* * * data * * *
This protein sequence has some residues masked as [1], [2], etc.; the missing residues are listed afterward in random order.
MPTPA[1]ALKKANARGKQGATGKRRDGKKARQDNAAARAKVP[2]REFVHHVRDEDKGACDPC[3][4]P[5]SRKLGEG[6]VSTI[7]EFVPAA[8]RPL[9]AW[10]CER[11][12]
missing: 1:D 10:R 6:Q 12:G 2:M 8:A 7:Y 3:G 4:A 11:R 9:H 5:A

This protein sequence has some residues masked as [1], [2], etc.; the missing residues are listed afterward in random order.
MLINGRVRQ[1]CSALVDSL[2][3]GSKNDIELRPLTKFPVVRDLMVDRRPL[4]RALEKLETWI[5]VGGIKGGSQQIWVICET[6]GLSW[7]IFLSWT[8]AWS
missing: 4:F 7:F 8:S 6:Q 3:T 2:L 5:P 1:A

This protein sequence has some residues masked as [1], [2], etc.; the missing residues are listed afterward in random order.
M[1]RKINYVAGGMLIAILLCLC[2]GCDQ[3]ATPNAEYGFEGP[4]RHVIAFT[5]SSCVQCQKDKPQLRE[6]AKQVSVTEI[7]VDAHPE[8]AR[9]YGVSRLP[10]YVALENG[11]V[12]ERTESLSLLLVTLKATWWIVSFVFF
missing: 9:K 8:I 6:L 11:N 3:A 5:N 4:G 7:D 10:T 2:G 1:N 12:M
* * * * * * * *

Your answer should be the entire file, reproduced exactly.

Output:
This protein sequence has some residues masked as [1], [2], etc.; the missing residues are listed afterward in random order.
MPTPA[1]ALKKANARGKQGATGKRRDGKKARQDNAAARAKVP[2]REFVHHVRDEDKGACDPC[3][4]P[5]SRKLGEG[6]VSTI[7]EFVPAA[8]RPL[9]AW[10]CER[11][12]
missing: 1:D 10:R 6:Q 12:G 2:M 8:A 7:Y 3:G 4:A 11:R 9:H 5:A

This protein sequence has some residues masked as [1], [2], etc.; the missing residues are listed afterward in random order.
MLINGRVRQ[1]CSALVDSL[2][3]GSKNDIELRPLTKFPVVRDLMVDRRPL[4]RALEKLETWI[5]VGGIKGGSQQIWVICET[6]GLSW[7]IFLSWT[8]AWS
missing: 4:F 7:F 8:S 6:Q 3:T 2:L 5:P 1:A

This protein sequence has some residues masked as [1], [2], etc.; the missing residues are listed afterward in random order.
M[1]RKINYVAGGMLIAILLCLC[2]GCDQ[3]ATPNAEYGFEGP[4]RHVIAFT[5]SSCVQCQKDKPQLRE[6]AKQVSVTEI[7]VDAHPE[8]AR[9]YGVSRLP[10]YVALENG[11]V[12]ERTESLSLLLVTLKATWWIVSFVFF
missing: 9:K 8:I 6:L 11:N 3:A 5:N 4:G 7:D 10:T 2:G 1:N 12:M